Cincinnati, Ohio, Mar 23, 2020 / 10:30 am (CNA).- The former head of the U.S. Catholic bishops’ conference and archbishop emeritus of Cincinnati, Daniel E. Pilarczyk, died on Sunday at the age of 85.
A statement from the Archdiocese of Cincinnati said that Pilarczyk died “peacefully” on Sunday morning, but did not offer further details. Public funerals are currently suspended in the archdiocese because of the coronavirus outbreak.
Archbishop Jose Gomez of Los Angeles, president of the U.S. Catholic bishops’ conference, led tributes to the archbishop on March 22.
“He was known as a shepherd close to his flock. The Archbishop led during challenging times but sought reconciliation and reform with humility,” Gomez said of Pilarczyk on Sunday.
“Among his brother bishops, Archbishop Pilarczyk was recognized as one of the outstanding churchmen of his time,” said his successor, Archbishop Dennis Schnurr of Cincinnati. “They elected him not only president of what was then the National Conference of Catholic Bishops, but also chair of every significant committee of the bishops’ conference.”
Ordained a priest in 1959, Pilarczyk was consecrated auxiliary bishop of Cincinnati in 1974, serving also as the vicar general for the archdiocese.
In 1982, he became the archbishop of Cincinnati, succeeding Joseph Bernardin who was appointed Archbishop of Chicago. At the time of his retirement in 2009, Pilarczyk was then the longest-tenured archbishop in the U.S., having served for 27 years.
In that time, he also served as vice president of the National Conference of Catholic Bishops, now the U.S. Conference of Catholic Bishops, from 1986 until 1989. That was followed by a three-year term as president of the conference until 1992, as the U.S. prepared to host its first World Youth Day in Denver in the summer of 1993.
Pilarczyk also served in a number of national positions, including as the chair of the conference’s Committee on Doctrine from 1996 until 2000, chair of the Committee on Liturgy from 1984 to 1986, and chair of the International Committee on English in the Liturgy (ICEL) from 1991 to 1997.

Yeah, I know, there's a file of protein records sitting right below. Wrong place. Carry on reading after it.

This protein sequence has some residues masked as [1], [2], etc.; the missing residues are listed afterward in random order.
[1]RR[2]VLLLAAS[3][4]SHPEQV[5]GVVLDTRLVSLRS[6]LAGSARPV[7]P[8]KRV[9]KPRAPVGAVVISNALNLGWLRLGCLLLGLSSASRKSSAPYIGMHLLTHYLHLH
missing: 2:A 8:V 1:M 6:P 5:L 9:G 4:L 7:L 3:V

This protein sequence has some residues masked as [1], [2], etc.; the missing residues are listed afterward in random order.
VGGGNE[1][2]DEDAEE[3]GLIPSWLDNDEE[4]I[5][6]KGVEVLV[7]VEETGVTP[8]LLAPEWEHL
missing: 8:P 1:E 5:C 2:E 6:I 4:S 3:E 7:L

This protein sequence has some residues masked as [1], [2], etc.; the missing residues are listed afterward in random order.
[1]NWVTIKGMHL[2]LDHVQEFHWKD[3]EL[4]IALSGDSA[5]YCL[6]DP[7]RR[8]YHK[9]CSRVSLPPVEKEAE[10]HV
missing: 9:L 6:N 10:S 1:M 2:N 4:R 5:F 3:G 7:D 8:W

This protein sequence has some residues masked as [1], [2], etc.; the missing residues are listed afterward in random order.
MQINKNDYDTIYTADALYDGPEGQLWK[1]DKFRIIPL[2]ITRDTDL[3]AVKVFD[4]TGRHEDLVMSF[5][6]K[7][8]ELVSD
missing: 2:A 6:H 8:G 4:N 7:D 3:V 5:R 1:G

The archbishop also served as the chairman of the board of trustees for the Catholic University of America in Washington, D.C., from 1988 until 1990.
Reflecting on Pilarczyk’s tenure as archbishop and head of the U.S. Catholic bishops’ conference, Gomez called him “generous also in service to his brother bishops.”
As Cincinnati’s archbishop, Pilarczyk also oversaw the archdiocese’s response to the clergy sexual abuse crisis. In 2003, he filed a no-contest plea in court to five misdemeanor counts of failing to report the sexual abuse of children, and the archdiocese established a $3 million victim’s fund on his watch.
“I express my sorrow and shame at the suffering that priests and other church employees have inflicted on young parishioners,” Pilarczyk said at a press conference after the plea, according to the Cleveland Plain Dealer.
“The Ohio bishops wanted a resolution. It was a difficult time for the Church,” Pilarczyk’s successor Archbishop Dennis Schnurr of Cincinnati reflected on the decision on Sunday in an interview with Sacred Heart Radio.
“The agreement was that the Archbishop of Cincinnati would enter the plea and that a fund for victims would be established,” Archbishop Schnurr said. “I know he [Pilarczyk] put his heart into it. It was a tragic moment.”
While archbishop, Pilarczyk was also rector of Mount St. Mary’s Seminary and School of Theology, also called the Athenaeum of Ohio.
Archbishop Schnurr said that Pilarczyk would be remembered as a “teacher.”
“Some seminarians told me they thought he was stern, but I explained he never forgot to be the teacher, always in control, tolerating no nonsense and always ready to correct,” Schnurr said.
“He was regarded by his fellow bishops as an intellectual, a scholar. He was one of the few bishops who could carry on a conversation in Latin,” said Schnurr.
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